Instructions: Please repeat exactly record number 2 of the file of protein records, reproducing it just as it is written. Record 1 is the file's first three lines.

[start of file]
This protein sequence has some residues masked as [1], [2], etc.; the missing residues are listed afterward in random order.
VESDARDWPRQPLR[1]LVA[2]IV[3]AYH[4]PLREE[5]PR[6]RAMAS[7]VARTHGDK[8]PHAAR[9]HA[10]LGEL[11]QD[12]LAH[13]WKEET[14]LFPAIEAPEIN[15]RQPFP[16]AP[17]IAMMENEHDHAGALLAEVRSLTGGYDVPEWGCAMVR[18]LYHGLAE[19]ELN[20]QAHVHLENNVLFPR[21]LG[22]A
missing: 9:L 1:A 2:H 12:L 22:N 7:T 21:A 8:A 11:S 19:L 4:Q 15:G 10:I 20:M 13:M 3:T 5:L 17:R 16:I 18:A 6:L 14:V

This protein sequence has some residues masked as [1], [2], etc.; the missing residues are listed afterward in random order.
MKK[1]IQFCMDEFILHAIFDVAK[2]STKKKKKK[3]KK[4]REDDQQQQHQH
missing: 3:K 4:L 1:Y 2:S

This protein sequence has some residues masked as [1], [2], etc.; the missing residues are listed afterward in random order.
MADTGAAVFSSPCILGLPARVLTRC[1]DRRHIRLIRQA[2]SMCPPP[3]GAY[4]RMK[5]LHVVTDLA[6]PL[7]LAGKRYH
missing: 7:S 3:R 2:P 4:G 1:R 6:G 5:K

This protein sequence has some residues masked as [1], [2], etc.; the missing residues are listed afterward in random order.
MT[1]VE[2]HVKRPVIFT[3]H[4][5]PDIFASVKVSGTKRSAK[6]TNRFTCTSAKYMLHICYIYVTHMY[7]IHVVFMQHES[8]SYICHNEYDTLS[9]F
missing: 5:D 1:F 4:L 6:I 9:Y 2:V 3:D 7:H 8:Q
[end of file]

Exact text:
This protein sequence has some residues masked as [1], [2], etc.; the missing residues are listed afterward in random order.
MKK[1]IQFCMDEFILHAIFDVAK[2]STKKKKKK[3]KK[4]REDDQQQQHQH
missing: 3:K 4:L 1:Y 2:S